Asus Zenfone 10 Intro
When Asus decided to go down the compact route with the Zenfone 8, not many people noticed how great that little phone really was. Then the Zenfone 9 came out a year later, and suddenly the Taiwanese company found itself in the spotlight. The little jewel got praised all over the internet, and tech reviewers seemed crazy about it. There was a void to be filled in the compact flagship space, and the Zenfone 9 arrived at the right time.Holding the Zenfone 10 in my hands, I can’t help but feel just a tad disappointed. Don’t get me wrong, the phone is great and improves on key areas people have nitpicked about with the previous generation. It has the latest chipset, the same compact size, and now comes with wireless charging onboard.
The thing that makes me sad is that Asus has succumbed to the same “don’t fix it if it’s not broken” formula that Samsung and Apple have used for years, even decades. The Zenfone 10 looks almost identical to its predecessor, probably starting something of a visual identity for the series, which comes with pros and cons. The phone is still great, though. Let’s dive in and see exactly how great this little thing is.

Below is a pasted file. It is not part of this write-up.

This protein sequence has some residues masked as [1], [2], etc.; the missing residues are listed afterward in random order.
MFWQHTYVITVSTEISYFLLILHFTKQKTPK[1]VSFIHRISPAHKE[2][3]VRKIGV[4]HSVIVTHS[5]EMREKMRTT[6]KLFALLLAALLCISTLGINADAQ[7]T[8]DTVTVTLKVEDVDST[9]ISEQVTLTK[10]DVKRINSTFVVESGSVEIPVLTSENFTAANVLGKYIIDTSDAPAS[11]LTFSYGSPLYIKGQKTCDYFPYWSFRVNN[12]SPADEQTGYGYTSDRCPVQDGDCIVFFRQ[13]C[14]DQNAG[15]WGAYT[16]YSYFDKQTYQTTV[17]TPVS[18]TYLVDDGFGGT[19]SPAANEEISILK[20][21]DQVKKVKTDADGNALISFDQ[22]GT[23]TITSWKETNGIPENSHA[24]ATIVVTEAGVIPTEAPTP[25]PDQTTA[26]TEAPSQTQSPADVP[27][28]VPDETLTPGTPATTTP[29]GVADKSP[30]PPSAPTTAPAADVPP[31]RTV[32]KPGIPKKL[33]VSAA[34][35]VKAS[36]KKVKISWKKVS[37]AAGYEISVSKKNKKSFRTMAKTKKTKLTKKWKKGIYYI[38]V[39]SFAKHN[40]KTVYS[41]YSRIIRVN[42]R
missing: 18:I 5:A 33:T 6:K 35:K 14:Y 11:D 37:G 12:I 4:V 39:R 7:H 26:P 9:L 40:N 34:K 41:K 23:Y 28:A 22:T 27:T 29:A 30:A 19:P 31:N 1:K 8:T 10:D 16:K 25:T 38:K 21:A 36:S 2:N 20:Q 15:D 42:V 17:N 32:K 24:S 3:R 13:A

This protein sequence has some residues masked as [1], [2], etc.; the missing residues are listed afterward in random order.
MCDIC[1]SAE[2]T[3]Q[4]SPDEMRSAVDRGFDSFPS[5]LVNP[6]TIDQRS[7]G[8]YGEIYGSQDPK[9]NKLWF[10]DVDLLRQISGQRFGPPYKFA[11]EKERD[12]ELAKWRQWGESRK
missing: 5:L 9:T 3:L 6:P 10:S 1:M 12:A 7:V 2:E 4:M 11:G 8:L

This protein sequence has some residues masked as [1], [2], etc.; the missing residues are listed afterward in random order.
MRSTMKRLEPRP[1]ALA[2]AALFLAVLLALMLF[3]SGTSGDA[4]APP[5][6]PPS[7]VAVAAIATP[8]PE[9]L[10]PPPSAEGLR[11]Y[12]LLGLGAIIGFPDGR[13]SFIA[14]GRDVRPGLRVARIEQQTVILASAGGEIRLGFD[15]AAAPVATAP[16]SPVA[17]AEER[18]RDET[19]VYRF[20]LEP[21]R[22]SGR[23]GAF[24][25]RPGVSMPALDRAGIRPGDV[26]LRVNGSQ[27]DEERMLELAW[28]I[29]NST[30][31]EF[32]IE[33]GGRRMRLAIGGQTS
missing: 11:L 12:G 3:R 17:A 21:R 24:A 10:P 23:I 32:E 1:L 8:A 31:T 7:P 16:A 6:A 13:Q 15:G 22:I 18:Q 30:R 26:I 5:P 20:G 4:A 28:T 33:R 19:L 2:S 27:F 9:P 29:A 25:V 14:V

What’s new about the Zenfone 10
- 144Hz refresh rate during gaming
- Snapdragon 8 Gen 2
- LPDDRX5 RAMUFS4.0 memory
- 15W wireless charging
- 32MP RGBW selfie camera
Table of contents:
Zenfone 10 Unboxing
In a smartphone world of scarcity where plastic is the anti-hero, killing all the dolphins, Asus stubbornly continues to include a fast charging brick inside the retail box, a USB-C cable, and a protective bumper case. So you don’t have to buy all those things. Because, let’s be honest, you will buy them anyway, dolphins or no dolphins.To be absolutely fair to Asus, the company points out that the box of the Zenfone 10 is made from recycled paper with soy ink printing, no adhesives, and is 100% environmentally friendly.
Zenfone 10 Specs
Zenfone 10 Design & Colors
The biggest change here is the lack of change. The Zenfone 10 is almost identical to its predecessor, with very minor design changes. One such change is the rings around the two cameras on the back, which are now solid black. In the previous model, there were silver accents on the outside of the rings.
Other than that, it’s pretty much the same deal: a compact 5,9 inch screen with a selfie hole-punch in the upper left corner, an aluminum frame with the ZenTouch elongated fingerprint scanner/power button on the right, a 3,5mm jack, a spongy back that’s rubbery and slightly raised, and two big circles in the left corner for the main cameras.